Clarksville, TN Online: News, Opinion, Arts & Entertainment.

PCA hosts 6th Annual African Street Festival at Fairgrounds Park


Local community group commemorates the Emancipation of Tennessee Slaves with song, prayer, folk dancing, political awareness and fun.

African American Street Festival 2008

Mrs. Doris Witherspoon, PCA Secretary and Pastor Gloria Hall, PCA Ass't Director

On Saturday, Fairgrounds Park was the site of Progressive Citizens Advocates’ 6th Annual African Street Festival. The event commemorates the emancipation of Tennessee slaves during the Civil War. That historical context is the motivating background of this colorful family-centered community celebration. While an appreciation of the historical perspective of the one-day festival is crucial to its organizers, the festival itself offers far more than a review of a bitter time period of American history.

From its originating start on the campus of APSU, the festival has grown and evolved to include participants from a diverse cultural background. The festival provides an opportunity for reflection on contributions made by African Americans, the history of the Motherland Africa and its early rulers and leaders and the ongoing struggle of African Americans and other minorities as they strive to achieve the American ideal. Performers have ranged from a showcase of local rappers and R&B artists to Polynesian Firewalk Dancers to this year’s Ballet Folklorico Viva Panama, the art of the diverse elements of the Clarksville and Montgomery County community has always played an important role in the festival celebration.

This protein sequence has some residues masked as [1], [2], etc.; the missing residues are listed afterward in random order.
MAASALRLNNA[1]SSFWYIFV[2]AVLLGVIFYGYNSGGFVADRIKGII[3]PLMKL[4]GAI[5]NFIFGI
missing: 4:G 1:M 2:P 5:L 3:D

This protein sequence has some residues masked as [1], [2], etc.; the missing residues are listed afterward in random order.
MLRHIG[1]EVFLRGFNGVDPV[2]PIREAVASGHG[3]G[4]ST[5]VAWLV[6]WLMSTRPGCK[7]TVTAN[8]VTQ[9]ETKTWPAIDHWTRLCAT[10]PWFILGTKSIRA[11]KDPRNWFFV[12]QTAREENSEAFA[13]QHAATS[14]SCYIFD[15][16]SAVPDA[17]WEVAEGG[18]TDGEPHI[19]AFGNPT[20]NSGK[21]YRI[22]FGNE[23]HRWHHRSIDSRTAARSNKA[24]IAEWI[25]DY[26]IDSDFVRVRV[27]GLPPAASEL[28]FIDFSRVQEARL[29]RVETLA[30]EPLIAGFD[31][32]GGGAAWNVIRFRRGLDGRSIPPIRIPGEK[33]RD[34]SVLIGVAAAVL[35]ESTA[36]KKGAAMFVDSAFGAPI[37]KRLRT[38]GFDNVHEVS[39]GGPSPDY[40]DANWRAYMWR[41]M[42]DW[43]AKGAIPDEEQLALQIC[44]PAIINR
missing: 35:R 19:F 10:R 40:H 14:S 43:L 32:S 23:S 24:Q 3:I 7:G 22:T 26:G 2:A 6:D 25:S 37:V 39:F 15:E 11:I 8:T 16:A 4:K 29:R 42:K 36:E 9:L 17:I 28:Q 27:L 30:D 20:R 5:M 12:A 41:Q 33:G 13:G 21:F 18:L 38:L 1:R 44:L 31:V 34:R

African American Street Festival 2008

Ballet Folklorico Viva Panama dancers

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CTS hears concerns about proposed route changes, fare hikes


CTS presents fare structure with reinstated transfer system

When Clarksville Transit System Director Jimmy Smith presented the new route and rate structures to the public Monday evening at the Public Library, there were a few changes from the budget-balancing package approved several weeks ago by the City Council Transportation Committee, not the least of which was a controversial decision to eliminate transfers and replace that option with a second fare for the second length of all cross town trips.


CTS DIrector Jimmie Smith explains route changes that now service the new Gateway Health Center

Responding to public concern, Smith said the phone calls, letters and comments he and his staff have received all put the “transfer” issue at the top of the list, with respondents overwhelmingly calling for retention of the transfer system and voicing support for the system wide fare increase of 25 cents, which would raise the cost of a basic bus trip to $1.25. «Read the rest of this article»

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